According to the JDRF association, About 1.45 million Americans are living with type 1 diabetes.
Each year 64,000 people in the United States are diagnosed with type 1 diabetes.
2.1 million people in the United States are expected to be living with type 1 diabetes by 2040.
According to a recent study from Cardiff University, children with type 1 diabetes miss nine more days of school per year on average than children without the condition.
According to the study, children with type 1 diabetes miss nine more days of school per year on average than children without the condition. Study findings published in the Journal for Diabetes Care, the research found that children with type 1 diabetes who have the healthiest blood glucose levels miss seven more sessions per year, while those who experience challenges in controlling their diabetes are absent for 15 more days.
The scientific team found that while many kids with diabetes still do well in their education at age 16 and in college, those who struggle to control their blood glucose levels scored five grades lower. compared to children without the condition; for example, 3Bs and 5Cs vs. 8Bs in the US education system.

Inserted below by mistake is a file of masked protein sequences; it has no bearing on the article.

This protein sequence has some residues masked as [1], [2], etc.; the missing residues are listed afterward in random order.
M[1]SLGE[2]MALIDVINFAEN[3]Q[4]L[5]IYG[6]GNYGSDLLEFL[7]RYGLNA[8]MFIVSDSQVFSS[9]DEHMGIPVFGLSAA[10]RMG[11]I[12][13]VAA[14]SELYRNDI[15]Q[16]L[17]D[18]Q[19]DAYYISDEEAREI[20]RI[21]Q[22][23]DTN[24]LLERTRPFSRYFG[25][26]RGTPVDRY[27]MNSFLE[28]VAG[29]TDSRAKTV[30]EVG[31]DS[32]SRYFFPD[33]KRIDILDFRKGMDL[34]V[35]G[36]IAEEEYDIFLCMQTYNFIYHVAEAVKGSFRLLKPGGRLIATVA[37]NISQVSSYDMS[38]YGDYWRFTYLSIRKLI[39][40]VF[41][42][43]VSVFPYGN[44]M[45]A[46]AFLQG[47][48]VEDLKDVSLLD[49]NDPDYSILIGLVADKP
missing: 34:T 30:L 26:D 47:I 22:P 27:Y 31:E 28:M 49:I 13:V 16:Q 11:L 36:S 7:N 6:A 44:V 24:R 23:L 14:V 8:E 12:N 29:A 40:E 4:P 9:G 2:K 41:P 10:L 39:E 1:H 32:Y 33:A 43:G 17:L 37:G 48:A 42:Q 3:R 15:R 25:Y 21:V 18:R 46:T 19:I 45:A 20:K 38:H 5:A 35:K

They are also less than half as likely to attend college as children without type 1 diabetes. The team’s research, a quantitative study using data from school-age children (aged six to 18) in Wales between 2009 and 2016, also took into account factors such as the child’s household socio-economic status, neighborhood deprivation, gender and age.
Scientists found that these personal and family characteristics are likely to be associated with effective diabetes self-management and, in turn, have an effect on educational achievement.
“Our research suggests that children living with type 1 diabetes face many additional challenges at school, including increased numbers of absences,” said Dr Robert French, lead researcher at Cardiff University School of Medicine.
“Kids living with diabetes and managing the condition earn the same grades at age 16 as their peers without diabetes, and are just as likely to progress to higher education. This is quite remarkable, given that they miss more school sessions than those without the condition.”